Former President Donald Trump will be in court today, he said, for the opening day of a $250 million civil fraud lawsuit brought by the New York attorney general’s office against him, his company and two of his children.

The trial in Manhattan is expected to last about three months and could have widespread implications for the former president’s businesses.

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Judge Arthur Engoron, who is presiding over the no-jury trial, ruled last week that Trump committed repeated acts of fraud for years that included lying to banks and insurers by both overvaluing and undervaluing his assets and exaggerating his net worth by billions of dollars. The outstanding issues in that case will be resolved in this trial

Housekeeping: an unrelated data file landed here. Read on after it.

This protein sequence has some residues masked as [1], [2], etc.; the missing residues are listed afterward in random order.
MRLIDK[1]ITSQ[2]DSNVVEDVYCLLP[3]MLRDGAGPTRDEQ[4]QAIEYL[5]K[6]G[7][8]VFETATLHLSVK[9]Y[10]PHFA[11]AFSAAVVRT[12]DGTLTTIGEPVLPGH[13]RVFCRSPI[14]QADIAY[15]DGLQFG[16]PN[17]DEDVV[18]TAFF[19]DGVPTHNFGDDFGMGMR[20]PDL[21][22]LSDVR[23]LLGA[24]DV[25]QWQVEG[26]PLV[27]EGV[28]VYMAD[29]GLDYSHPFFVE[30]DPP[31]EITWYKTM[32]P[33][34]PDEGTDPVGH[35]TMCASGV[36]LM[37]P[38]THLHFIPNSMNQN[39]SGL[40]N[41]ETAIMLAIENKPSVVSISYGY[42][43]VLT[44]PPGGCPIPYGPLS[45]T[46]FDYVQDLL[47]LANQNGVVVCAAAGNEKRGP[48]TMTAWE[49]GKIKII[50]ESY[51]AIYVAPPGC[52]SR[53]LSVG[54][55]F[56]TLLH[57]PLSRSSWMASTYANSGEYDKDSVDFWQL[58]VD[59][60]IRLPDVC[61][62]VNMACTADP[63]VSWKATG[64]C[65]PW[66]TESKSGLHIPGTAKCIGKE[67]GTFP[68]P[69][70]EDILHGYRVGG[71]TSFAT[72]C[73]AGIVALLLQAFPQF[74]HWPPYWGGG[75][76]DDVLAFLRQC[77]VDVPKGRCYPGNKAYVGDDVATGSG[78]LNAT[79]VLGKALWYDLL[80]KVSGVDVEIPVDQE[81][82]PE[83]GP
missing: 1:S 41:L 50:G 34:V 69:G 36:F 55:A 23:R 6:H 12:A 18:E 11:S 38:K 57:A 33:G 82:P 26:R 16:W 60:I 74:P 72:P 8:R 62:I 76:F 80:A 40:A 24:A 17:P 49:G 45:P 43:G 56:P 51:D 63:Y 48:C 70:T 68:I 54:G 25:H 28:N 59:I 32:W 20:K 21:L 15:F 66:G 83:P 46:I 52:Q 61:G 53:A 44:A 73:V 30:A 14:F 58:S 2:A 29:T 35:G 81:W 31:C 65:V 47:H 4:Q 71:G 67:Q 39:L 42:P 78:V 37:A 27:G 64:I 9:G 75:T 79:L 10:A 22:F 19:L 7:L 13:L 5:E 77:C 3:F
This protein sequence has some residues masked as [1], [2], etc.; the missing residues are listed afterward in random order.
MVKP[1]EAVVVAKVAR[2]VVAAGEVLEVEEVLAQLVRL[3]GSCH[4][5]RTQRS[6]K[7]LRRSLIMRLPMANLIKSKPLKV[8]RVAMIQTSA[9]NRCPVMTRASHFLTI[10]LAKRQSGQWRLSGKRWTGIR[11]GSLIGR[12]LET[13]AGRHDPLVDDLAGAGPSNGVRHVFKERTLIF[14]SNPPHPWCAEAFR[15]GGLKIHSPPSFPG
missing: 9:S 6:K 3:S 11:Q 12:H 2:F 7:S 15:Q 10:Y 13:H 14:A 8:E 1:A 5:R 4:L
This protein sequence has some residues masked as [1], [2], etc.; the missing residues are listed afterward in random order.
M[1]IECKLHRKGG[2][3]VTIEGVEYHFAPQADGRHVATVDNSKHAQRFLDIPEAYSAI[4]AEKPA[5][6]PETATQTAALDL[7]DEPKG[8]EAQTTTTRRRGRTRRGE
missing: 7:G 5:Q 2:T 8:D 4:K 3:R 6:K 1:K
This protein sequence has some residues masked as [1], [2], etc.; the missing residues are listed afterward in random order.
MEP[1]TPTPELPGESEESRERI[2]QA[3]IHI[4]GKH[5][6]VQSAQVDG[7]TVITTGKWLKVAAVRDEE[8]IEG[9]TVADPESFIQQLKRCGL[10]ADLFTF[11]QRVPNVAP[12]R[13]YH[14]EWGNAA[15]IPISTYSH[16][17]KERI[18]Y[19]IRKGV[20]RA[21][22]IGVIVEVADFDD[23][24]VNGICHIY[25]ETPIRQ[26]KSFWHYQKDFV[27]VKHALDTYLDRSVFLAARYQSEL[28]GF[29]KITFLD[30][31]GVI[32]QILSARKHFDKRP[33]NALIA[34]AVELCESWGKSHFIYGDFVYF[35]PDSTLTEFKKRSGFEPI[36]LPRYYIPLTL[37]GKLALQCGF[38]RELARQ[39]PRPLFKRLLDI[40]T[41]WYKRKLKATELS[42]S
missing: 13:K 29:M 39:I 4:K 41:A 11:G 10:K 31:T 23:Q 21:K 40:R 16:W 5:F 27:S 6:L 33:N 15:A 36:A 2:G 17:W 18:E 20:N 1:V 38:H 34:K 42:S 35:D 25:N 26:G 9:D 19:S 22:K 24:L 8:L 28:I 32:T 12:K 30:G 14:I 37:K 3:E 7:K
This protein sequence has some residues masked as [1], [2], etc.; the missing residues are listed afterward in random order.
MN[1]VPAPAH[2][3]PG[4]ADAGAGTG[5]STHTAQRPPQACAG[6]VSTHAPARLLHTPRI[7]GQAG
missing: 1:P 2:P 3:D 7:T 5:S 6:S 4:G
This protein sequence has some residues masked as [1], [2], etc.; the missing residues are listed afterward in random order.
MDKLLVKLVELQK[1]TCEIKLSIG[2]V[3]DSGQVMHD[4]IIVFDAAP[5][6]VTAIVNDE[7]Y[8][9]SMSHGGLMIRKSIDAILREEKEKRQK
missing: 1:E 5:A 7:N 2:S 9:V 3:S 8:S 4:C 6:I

9-year-old girl abducted from a New York campground

Charlotte Sena.Charlotte Sena.Courtesy Jené Sena

New York State Police are searching for a 9-year-old girl who they said was abducted Saturday night while she was camping with her family.

Charlotte Sena was last seen at Moreau Lake State Park in Saratoga County, about 50 miles north of Albany, wearing an orange tie-dye Pokémon shirt, dark blue pants, black Crocs and a gray bike helmet. 

State police activated an Amber Alert yesterday for what they described as an abduction. “The child was taken under circumstances that lead police to believe that they are in imminent danger of serious harm and/or death,” the Amber Alert said. Here’s what else we know.

A ‘not fit for purpose’ sewage system puts U.K. swimmers at risk in filthy waterways

The Blue Tits get into the River Deben for a swim in Woodbridge, Suffolk on April 19, 2023.Alice Zoo for NBC News

Outrage over the state of the country’s waterways and the perceived impunity of private companies that are dumping untreated sewage into rivers and the ocean are piling pressure on the government of Prime Minister Rishi Sunak for seeming to lack the political will to stem the flow of filthy water.